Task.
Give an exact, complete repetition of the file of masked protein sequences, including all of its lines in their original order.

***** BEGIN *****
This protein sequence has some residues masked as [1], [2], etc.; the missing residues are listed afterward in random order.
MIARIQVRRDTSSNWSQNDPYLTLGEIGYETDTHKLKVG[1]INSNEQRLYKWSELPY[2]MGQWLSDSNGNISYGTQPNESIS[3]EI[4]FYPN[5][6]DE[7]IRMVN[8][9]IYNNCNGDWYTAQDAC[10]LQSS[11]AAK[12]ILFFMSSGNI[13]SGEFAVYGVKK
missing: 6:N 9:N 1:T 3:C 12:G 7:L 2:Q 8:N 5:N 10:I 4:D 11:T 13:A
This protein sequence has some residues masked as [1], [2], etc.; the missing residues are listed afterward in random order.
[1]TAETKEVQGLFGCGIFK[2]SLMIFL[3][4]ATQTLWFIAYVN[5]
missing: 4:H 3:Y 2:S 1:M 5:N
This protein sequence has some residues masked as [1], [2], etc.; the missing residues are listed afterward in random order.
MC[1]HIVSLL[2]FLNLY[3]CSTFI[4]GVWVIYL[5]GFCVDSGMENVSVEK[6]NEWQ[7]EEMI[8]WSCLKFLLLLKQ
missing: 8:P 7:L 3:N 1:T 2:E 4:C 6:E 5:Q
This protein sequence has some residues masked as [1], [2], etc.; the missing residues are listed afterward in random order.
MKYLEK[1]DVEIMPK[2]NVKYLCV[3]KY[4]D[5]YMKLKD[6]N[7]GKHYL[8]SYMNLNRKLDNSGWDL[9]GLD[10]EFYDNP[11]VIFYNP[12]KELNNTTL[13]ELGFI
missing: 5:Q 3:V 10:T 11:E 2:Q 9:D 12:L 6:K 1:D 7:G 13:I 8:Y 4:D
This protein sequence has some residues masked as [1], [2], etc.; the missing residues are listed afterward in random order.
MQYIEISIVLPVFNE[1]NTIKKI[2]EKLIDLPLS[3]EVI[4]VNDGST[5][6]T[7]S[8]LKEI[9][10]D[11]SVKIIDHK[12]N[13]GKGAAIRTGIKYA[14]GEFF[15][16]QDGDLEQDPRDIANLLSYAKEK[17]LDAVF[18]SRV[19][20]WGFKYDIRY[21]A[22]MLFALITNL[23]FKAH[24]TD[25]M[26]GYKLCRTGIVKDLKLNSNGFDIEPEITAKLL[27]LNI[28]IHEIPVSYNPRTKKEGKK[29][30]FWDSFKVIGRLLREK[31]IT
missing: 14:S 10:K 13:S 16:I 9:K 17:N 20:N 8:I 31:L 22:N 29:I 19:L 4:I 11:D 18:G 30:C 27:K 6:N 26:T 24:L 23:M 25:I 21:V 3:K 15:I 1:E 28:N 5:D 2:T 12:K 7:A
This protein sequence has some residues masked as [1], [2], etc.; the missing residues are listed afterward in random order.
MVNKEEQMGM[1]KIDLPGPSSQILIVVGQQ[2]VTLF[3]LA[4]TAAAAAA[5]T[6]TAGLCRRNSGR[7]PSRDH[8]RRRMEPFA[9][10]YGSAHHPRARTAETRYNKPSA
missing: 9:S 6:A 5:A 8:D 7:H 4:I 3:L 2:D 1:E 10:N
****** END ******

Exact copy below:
This protein sequence has some residues masked as [1], [2], etc.; the missing residues are listed afterward in random order.
MIARIQVRRDTSSNWSQNDPYLTLGEIGYETDTHKLKVG[1]INSNEQRLYKWSELPY[2]MGQWLSDSNGNISYGTQPNESIS[3]EI[4]FYPN[5][6]DE[7]IRMVN[8][9]IYNNCNGDWYTAQDAC[10]LQSS[11]AAK[12]ILFFMSSGNI[13]SGEFAVYGVKK
missing: 6:N 9:N 1:T 3:C 12:G 7:L 2:Q 8:N 5:N 10:I 4:D 11:T 13:A
This protein sequence has some residues masked as [1], [2], etc.; the missing residues are listed afterward in random order.
[1]TAETKEVQGLFGCGIFK[2]SLMIFL[3][4]ATQTLWFIAYVN[5]
missing: 4:H 3:Y 2:S 1:M 5:N
This protein sequence has some residues masked as [1], [2], etc.; the missing residues are listed afterward in random order.
MC[1]HIVSLL[2]FLNLY[3]CSTFI[4]GVWVIYL[5]GFCVDSGMENVSVEK[6]NEWQ[7]EEMI[8]WSCLKFLLLLKQ
missing: 8:P 7:L 3:N 1:T 2:E 4:C 6:E 5:Q
This protein sequence has some residues masked as [1], [2], etc.; the missing residues are listed afterward in random order.
MKYLEK[1]DVEIMPK[2]NVKYLCV[3]KY[4]D[5]YMKLKD[6]N[7]GKHYL[8]SYMNLNRKLDNSGWDL[9]GLD[10]EFYDNP[11]VIFYNP[12]KELNNTTL[13]ELGFI
missing: 5:Q 3:V 10:T 11:E 2:Q 9:D 12:L 6:K 1:D 7:G 13:I 8:Y 4:D
This protein sequence has some residues masked as [1], [2], etc.; the missing residues are listed afterward in random order.
MQYIEISIVLPVFNE[1]NTIKKI[2]EKLIDLPLS[3]EVI[4]VNDGST[5][6]T[7]S[8]LKEI[9][10]D[11]SVKIIDHK[12]N[13]GKGAAIRTGIKYA[14]GEFF[15][16]QDGDLEQDPRDIANLLSYAKEK[17]LDAVF[18]SRV[19][20]WGFKYDIRY[21]A[22]MLFALITNL[23]FKAH[24]TD[25]M[26]GYKLCRTGIVKDLKLNSNGFDIEPEITAKLL[27]LNI[28]IHEIPVSYNPRTKKEGKK[29][30]FWDSFKVIGRLLREK[31]IT
missing: 14:S 10:K 13:S 16:I 9:K 17:N 20:N 8:I 31:L 22:N 29:I 19:L 4:I 11:D 18:G 30:C 27:K 6:N 26:T 24:L 23:M 25:I 21:V 3:K 15:I 1:E 28:N 5:D 2:T 12:K 7:A
This protein sequence has some residues masked as [1], [2], etc.; the missing residues are listed afterward in random order.
MVNKEEQMGM[1]KIDLPGPSSQILIVVGQQ[2]VTLF[3]LA[4]TAAAAAA[5]T[6]TAGLCRRNSGR[7]PSRDH[8]RRRMEPFA[9][10]YGSAHHPRARTAETRYNKPSA
missing: 9:S 6:A 5:A 8:D 7:H 4:I 3:L 2:D 1:E 10:N